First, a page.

Go to the Ant by Irving Layton Poetry Explication
Irving Layton, is a poet that wrote a piece called Go to the Ant. This entire poem was intentionally written in simplicity so that he could more effectively develop his idea and make it obvious to his audience that the idea at hand is conveyed as important. Through out this poem Layton is developing the idea that, occasionally people oversee their habitual practices, and ultimately don’t realize that every life form takes its own toll on the equilibrium of society.
Although this poem is literally about a human who notices an ant carrying a object, progresses to step on it and chooses not to. On a much more figurative level, we can infer that it is about an optimistic, white gentleman from an older generation; he is noticeably comfortable with possessing the ability to control situations. Layton made us aware of this when he metaphorically contrasted lines 9-10 “Fate in the form of my foot”. The speaker endures a slight change in character when he goes from observing this ant’s actions in the first 8 lines, to noticing what he is capable of doing in next 6, and then simply progresses to questioning his actions in the last of them.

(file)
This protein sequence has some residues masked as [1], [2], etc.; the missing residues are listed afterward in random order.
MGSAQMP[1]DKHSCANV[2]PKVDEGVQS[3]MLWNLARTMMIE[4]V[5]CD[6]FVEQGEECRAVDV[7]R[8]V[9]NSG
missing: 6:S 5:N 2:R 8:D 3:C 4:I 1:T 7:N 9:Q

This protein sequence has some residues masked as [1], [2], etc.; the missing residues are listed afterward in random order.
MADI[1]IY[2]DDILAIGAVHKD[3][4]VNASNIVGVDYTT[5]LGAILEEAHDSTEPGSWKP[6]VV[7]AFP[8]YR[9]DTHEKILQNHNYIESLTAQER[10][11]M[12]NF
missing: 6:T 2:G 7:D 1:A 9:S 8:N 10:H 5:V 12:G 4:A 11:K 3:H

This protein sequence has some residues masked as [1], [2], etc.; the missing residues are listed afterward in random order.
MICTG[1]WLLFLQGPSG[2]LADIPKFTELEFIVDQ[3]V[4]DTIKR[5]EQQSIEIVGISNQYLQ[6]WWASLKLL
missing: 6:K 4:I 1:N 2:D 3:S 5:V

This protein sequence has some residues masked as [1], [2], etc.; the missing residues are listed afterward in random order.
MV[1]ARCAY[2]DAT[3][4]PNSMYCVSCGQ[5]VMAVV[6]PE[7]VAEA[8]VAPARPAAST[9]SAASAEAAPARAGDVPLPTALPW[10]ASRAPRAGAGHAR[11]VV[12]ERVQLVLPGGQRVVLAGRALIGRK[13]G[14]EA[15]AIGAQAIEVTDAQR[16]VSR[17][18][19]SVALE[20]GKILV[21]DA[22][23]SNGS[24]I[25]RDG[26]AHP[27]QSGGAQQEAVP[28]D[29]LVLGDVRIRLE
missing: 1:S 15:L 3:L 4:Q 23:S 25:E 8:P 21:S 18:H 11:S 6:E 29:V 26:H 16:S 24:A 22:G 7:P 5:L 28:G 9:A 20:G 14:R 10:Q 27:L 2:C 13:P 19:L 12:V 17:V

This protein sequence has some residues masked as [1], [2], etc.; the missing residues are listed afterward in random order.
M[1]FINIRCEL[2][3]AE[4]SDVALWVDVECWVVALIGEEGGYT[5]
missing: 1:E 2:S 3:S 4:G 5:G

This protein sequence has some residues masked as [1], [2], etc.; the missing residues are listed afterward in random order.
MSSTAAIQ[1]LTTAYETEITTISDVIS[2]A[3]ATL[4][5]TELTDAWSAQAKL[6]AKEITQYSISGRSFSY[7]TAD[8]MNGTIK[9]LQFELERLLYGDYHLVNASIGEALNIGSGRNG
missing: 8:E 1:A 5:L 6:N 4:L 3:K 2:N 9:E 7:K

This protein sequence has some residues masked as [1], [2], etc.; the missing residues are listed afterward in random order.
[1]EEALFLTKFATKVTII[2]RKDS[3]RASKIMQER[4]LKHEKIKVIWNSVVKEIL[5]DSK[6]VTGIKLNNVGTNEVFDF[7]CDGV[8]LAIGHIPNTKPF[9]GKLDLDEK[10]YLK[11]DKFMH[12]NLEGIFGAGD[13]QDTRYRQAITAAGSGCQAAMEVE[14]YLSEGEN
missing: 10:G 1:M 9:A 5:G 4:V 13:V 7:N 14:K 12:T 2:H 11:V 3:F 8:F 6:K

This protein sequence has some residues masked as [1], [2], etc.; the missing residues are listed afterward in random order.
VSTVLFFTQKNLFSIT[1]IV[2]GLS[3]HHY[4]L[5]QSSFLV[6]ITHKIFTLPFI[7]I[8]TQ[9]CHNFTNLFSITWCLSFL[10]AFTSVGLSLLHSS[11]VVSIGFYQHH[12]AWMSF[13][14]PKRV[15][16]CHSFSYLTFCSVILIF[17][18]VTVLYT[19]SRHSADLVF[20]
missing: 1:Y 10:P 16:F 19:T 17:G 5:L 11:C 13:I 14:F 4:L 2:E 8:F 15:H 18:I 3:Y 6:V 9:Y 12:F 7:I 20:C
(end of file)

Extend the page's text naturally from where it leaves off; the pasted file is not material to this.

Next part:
In the first Stanza we are introduced to this tenacious and determined ant; carrying a large white object. I made notice of Layton’s strategic color choice for this object, seeing as later on in the poem he makes also makes a reference to the fact that the ant is black. This abundance of a black creature, aiding a dead, white one was blatantly unusual to this man possibly because he is from the time era when it was strange for there to be a present interaction between a black and white man. This character is open to the idea of change, but doesn’t necessarily understand it because as he says in the last two lines “I was too old to learn or perhaps didn’t care to know.”
The time of this play most likely occurs in modern time during a sunny day. The sun needs to be...